Bombardier squeezed by ATR, Embraer, Mitsubishi

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Oct. 22, 2018, © Leeham News: Bombardier has a firm backlog of 67 Q400 turboprops. ATR has a backlog of 256 through Oct. 20, according to the Airfinance Journal Fleet Tracker.

This is an 80% market share for ATR.

Bombardier has 83 CRJ jets of all models in backlog. Embraer has 442 orders for all E-Jet models. Mitsubishi has 213 firm orders for its MRJ70/90.

This is just an 11% market share for the CRJ.

These figures illustrate why the market doubts Bombardier’s long-term future in commercial aerospace.

  • The Q400 and CRJ are aging aircraft designs.
  • Minor enhancements don’t address the underlying issues.
  • New competition is squeezing BBD.

Aging designs

The Q400 has been Bombardier’s sole turboprop offering since 2008. A derivative of the DASH 8 that first entered service in 1983, the Q400 represents nearly half of the more than 1,300 family members that have been ordered.

The DASH 8 was originally developed from the four-engine DASH 7 turboprop.

Although Bombardier recently updated the Q400 to offer 90-seat and Combi versions, the airplane fundamentally hasn’t been upgraded in years.

This aircraft, like the aging CRJ, took back seats to the development of the CSeries, Bombardier’s bold gamble to leap from the regional airline market to the lower end of the mainline jets sector. The CSeries development was concurrent with development of three models of two corporate jet types. The huge cash commitments starved the Q400 and CRJ programs and nearly drove BBD into bankruptcy.

Only government and provincial bailouts keep Bombardier afloat. Even these proved inadequate. Last year, 50.01% of the CSeries program was sold to Airbus for a symbolic US$1.

Bombardier is still on the hook for $700m in costs and construction of a second final assembly line for the CSeries next to the Airbus A320 FAL in Mobile (AL).

The CRJ, despite the recent addition of the Atmosphere cabin (enlarged overhead bins and other upgrades), can’t do anything about the cramped cabin seats and short ceiling.

The Embraer EJets, first entered service in 2004, continue to outclass the CRJ.

ATR’s advantage

With a lower capital cost and lower operating costs and two models to choose from (the ATR-42 and the ATR-72), the ATR has an advantage over the Q400 for routes that don’t know high performance. The Q400 beats the ATRs for hot-and-high operations and it is faster, an advantage only on longer routes.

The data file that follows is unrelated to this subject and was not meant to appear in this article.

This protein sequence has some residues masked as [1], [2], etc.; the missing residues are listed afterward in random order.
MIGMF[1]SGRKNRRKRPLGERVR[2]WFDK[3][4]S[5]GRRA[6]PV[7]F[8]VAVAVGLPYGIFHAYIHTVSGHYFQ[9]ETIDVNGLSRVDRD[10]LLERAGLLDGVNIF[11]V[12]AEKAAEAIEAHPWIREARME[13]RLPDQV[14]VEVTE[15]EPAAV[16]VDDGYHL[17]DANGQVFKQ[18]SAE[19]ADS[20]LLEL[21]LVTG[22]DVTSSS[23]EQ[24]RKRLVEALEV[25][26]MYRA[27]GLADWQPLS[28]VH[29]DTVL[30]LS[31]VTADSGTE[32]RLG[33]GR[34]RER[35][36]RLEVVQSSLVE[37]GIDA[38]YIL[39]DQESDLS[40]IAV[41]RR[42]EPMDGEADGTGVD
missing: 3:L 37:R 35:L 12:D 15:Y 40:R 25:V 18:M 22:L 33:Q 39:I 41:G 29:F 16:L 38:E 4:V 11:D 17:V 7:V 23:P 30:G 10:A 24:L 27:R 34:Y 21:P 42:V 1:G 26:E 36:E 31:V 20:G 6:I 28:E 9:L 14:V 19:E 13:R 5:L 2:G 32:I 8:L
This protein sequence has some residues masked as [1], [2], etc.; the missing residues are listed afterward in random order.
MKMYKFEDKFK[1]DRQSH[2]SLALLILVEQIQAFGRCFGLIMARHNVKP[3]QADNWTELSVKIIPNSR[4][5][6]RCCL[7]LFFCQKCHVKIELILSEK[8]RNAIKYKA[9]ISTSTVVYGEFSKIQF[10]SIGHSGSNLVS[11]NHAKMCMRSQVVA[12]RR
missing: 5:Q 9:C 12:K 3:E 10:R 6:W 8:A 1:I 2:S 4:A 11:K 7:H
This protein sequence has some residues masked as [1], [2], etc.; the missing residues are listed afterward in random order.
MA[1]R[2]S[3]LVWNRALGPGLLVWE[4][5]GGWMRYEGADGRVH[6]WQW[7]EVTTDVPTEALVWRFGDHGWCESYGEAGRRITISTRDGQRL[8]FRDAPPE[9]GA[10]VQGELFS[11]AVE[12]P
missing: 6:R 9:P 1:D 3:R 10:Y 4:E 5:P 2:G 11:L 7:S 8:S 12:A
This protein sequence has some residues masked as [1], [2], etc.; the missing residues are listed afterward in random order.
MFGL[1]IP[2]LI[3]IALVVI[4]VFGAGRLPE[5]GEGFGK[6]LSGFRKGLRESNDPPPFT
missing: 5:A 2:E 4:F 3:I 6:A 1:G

One shorter routes, 300 miles or less, where speed isn’t an advantage, the Q400 can be throttled back to more closely match the ATR72 operating economics.

But Bombardier loses money on each Q400 delivered, analysts say, because of its higher cost structure in Canada than ATR has in Europe. The low-rate production aggravates Bombardier’s cost problem.

But the ATR is also an aging design. Its design dates to 1984. There have been periodic updates, but company officials recognize there is a need to develop a next generation aircraft.

Airbus owns 50% of ATR and, noting the 80% market share for the backlog, blocks any new aircraft.

Part of the issue is the market is small, estimated at about 2,500 over 20 years. Utilization by operators is low and for the past several years, fuel prices also have been low.

Squeezing the CRJ

The EJet has dominated the CRJ since its introduction in 2004.

A newcomer, Mitsubishi, developed the MRJ70 and MRJ90 to compete in the below-100-seat sector.

The airplane is running five years late and it’s been plagued by challenges that often face a new entrant. The design in similar to the E-Jet: wide 2×2 seating, large overhead bins, comfortable stand-up headroom and improved economics vs the CRJ.

But help has been needed. Mitsubishi recruited employees from Bombardier, Embraer and Boeing to help with design changes and certification issues.

Bombardier believes Mitsubishi went too far, however.

Last Friday, the company filed a federal lawsuit in Seattle charging Mitsubishi with trade secret theft via the BBD recruits. The Seattle Times was the first to report the lawsuit.

Although Bombardier cited the CSeries as the source of the alleged theft, the MRJ doesn’t compete against the larger airplane—only the CRJ.

Doubts about the future

During LNC’s visit to New York City last week, there wasn’t a single industry official who expressed belief Bombardier will be in commercial aerospace for more than about five years. The aging CRJ has been eclipsed by the E-Jet and MRJ.

The consulting firm Oliver Wyman forecasts that within the next 10-year period, Mitsubishi will deliver more MRJs than Bombardier will CRJs.

Sooner or later, some company will develop a new generation turboprop. At this point, it likely will doom the Q400.

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